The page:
When Dad ran road races, young Gary Corbitt would often help out by handing water to the runners, or perhaps by standing at an intersection to point them in the right direction. When other boys would have been devouring comic books, Gary was studying Long Distance Log and Track & Field News.
His father was Ted Corbitt, already a distance-running star and well down the road to becoming a legend. Not that Gary knew it at the time.
“It was just part of our lives,” said Gary Corbitt, now 62, in a recent telephone interview from his home in Jacksonville, FL. “I didn’t realize it was anything special.”
At a ceremony during Race Week of next month’s ING New York City Marathon, Ted Corbitt—an African-American distance-running pioneer and a founder and the first president of New York Road Runners, who died in 2007 at the age of 88—will be inducted into the NYRR Hall of Fame, along with a trio of champions who trod in his footsteps: Frank Shorter, Bill Rodgers, and Joan Benoit Samuelson.
“It was a unique perspective,” said Gary. “I grew up as the sport was growing up. I literally have a museum of history of the sport that I’m organizing and slowly disseminating.”
Perhaps the first major step in sharing that history is a website, www.tedcorbitt.com, which launched last week. Although loaded with statistical information on Corbitt’s long and award-laden running career, the site is also a gentle-but-firm reminder that Corbitt’s contributions off the roads, even outside of the sport, cover more ground than he did in even his longest ultramarathon.
A full-time physical therapist by profession at the International Center for the Disabled in New York City for 44 years, Corbitt was respected in the profession and revered by patients, whom he was still treating up to three months before his death. For more than 25 of those years, he also taught at Columbia University. Even at the height of his running career, he would frequently travel overseas for study, and in 1960 he co-authored a book, Hydrotherapy.
Even within the sport, many—including Gary and Corbitt himself—consider his greatest accomplishments to have been more on the administrative side than the athletic. After competing in more than a few road races that turned out to be of dubious distance, Corbitt in 1964 wrote a book on course measurement, and in 1965 he became the first chairman of the Amateur Athletic Union’s national standards committee. Among the innovations to which Corbitt contributed was the addition of 0.1% to every race distance, as a “short course prevention factor” to ensure accurate records.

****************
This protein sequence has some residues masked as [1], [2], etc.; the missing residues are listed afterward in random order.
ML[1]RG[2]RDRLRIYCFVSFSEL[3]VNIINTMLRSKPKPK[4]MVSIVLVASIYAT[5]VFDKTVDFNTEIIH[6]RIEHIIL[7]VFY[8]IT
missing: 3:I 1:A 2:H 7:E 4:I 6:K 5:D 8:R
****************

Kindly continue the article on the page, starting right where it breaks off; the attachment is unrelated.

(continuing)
“He helped invent the sport,” said David Katz, the technical consultant and road-course measurer for NYRR, to whom Corbitt was a mentor. “A physical act only becomes a sport when you apply parameters and rules and regulations. Ted was part of that small group of people who took the activity that we loved so much and had been doing for years and established the guidelines that turned it into the sport we know today.”
In addition, Corbitt was the first editor of New York Runner, the official publication of NYRR, and of the Road Runners Club of America newsletter now called Club Running.
As for the highlights of his more-famous running career, for which he was inducted into the Distance Running Hall of Fame as part of its inaugural class in 1998, Corbitt competed in the 1952 Olympic Marathon; won the National Marathon Championships in Yonkers in 1954; ran the Boston Marathon 22 times between 1951 and 1974; and at the age of 50 set a U.S. record for running 100 miles on the track (13:33:06).
Corbitt’s results and longevity—he ran or walked 223 marathons and ultramarathons—came almost in spite of his training regimen, and often while hurt. Four times in the 1960s, he recorded training weeks of more than 300 miles.
“It was amazing how he could recover and be able to run through injuries,” said Gary, who cited discipline, goal-setting, consistency, and respect for education as things he learned from his father. “His threshold for pain and adversity was tremendous. He overtrained; he would tell you that today. But he had an ability to carry on despite the injuries.”
To Gary, his father’s performance at a 2001 multi-day race conducted by the Sri Chinmoy Marathon team stands out. In that race, on a one-mile loop on Ward’s Island, Corbitt walked 303 miles in six days, at the age of 82.
“I could make a good case that it may be his greatest athletic accomplishment,” said Gary.
Still, Corbitt left at least one bit of unfinished racing business.
“He wanted to do 600 miles in six days,” said Gary.
“Our races are to our sport what Wimbledon and the Australian, U.S., and French Opens are to tennis, and what the Masters, U.S., and British Opens and PGA Championship are to golf. Each race has the history, the tradition, the honor roll of legendary champions, and a special place in the eyes of all to make them stand apart from the other events.” Mary Wittenberg